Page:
The Beat vol. 22, no. 4 2003Brian Dring

You Go Girls

During the last two months I recieved an unexpected deluge of recent albums from women artists, so it follows that this issue’s theme should deservedly be ‘Divas of the Caribbean’.

First up is the latest from Izaline Calister, an Amsterdam-based singer/songwriter from Curaçao whose latest release Mariposa (Eazy C) is an ambitious but hard-to-classify exploration of the boundaries between her island’s homegrown tumba rhythms and sophisticated jazz idioms, from ballad to hard fusion. Whereas her previous Soño di un Muhé successfully tapped into a samba-jazz groove, this album deliberately avoids revisiting familiar ground, restlessly opting instead for a driving Latin jazz feel. A song like ‘M’a yeg’ atrobe’ boggles the mind with the number of influences crammed into one song: a tumba rhythm backdrop, salsa piano, punchy Caribbean horns, and wailing Hendrix guitar. This is followed by the title track, a longuerous jazz ballad highlighted by soaring vocals and a scintillating violin solo. ‘Man na Obra’ combines Coltrane-like jazz voicings with salsa piano, and the artist’s own clear-as-a-bell tonality.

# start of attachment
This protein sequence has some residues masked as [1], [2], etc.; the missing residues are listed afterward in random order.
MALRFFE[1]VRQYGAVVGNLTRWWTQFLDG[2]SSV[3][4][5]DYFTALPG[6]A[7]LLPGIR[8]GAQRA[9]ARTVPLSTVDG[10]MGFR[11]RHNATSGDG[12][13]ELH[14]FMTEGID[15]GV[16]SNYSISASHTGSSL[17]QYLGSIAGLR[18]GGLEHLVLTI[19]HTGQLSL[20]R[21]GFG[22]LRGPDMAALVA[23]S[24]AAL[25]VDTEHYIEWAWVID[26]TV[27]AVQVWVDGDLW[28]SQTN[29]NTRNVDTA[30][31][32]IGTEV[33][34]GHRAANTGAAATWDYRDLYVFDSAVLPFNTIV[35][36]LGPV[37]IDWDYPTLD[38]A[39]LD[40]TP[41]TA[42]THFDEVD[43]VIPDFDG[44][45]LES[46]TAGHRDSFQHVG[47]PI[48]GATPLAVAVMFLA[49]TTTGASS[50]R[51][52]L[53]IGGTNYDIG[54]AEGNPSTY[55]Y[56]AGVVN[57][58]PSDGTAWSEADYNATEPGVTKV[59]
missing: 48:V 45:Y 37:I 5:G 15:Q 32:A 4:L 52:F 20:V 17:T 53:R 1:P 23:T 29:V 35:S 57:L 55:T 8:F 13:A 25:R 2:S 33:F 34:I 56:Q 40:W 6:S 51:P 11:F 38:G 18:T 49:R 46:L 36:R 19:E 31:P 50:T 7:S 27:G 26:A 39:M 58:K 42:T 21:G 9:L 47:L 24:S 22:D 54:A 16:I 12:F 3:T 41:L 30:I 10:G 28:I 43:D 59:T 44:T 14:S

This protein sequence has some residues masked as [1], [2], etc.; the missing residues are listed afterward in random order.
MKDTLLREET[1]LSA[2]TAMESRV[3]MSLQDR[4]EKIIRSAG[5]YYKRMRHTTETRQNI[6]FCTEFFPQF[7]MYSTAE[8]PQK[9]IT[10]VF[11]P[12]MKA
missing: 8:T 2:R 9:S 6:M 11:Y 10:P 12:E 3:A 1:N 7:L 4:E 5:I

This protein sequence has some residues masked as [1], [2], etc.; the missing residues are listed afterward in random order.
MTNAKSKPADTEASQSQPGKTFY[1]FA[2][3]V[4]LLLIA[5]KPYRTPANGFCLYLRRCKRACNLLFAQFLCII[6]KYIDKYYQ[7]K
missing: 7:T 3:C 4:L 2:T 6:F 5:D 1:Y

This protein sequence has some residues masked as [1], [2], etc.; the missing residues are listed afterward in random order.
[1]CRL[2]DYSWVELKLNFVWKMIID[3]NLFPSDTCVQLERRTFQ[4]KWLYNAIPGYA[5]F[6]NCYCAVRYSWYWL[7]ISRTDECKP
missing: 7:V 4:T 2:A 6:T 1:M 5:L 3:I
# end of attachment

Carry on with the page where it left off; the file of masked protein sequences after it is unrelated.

Izaline is one of the most gifted women singer/ songwriters to emerge from the Caribbean, backed at every restless musical turn in the road by her equally talented band. When someone of her talent could easily be opting for a crossover into the jazz world, she brings honor to the Dutch Caribbean ABC islands with her uncompromising appraoch to music and culture: all lyrics are in Papiamento.